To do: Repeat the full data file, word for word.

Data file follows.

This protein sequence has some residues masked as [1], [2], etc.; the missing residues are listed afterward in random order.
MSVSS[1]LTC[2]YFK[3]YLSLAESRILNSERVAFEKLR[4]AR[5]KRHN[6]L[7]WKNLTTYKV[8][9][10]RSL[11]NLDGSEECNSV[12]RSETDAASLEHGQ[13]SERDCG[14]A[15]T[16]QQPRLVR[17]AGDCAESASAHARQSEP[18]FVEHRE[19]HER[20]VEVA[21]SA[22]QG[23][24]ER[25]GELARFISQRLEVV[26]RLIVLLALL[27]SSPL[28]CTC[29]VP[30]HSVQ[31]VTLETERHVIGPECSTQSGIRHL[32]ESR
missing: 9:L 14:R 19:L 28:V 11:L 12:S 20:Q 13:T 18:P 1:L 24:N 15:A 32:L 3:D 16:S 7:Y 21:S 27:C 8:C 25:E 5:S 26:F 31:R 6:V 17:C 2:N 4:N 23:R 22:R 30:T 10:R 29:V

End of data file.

This protein sequence has some residues masked as [1], [2], etc.; the missing residues are listed afterward in random order.
MSVSS[1]LTC[2]YFK[3]YLSLAESRILNSERVAFEKLR[4]AR[5]KRHN[6]L[7]WKNLTTYKV[8][9][10]RSL[11]NLDGSEECNSV[12]RSETDAASLEHGQ[13]SERDCG[14]A[15]T[16]QQPRLVR[17]AGDCAESASAHARQSEP[18]FVEHRE[19]HER[20]VEVA[21]SA[22]QG[23][24]ER[25]GELARFISQRLEVV[26]RLIVLLALL[27]SSPL[28]CTC[29]VP[30]HSVQ[31]VTLETERHVIGPECSTQSGIRHL[32]ESR
missing: 9:L 14:R 19:L 28:V 11:L 12:S 20:Q 13:T 18:P 1:L 24:N 15:A 32:L 3:D 16:S 7:Y 21:S 27:C 8:C 25:E 5:S 26:F 31:R 6:V 17:C 2:N 4:N 23:R 22:R 30:T 10:R 29:V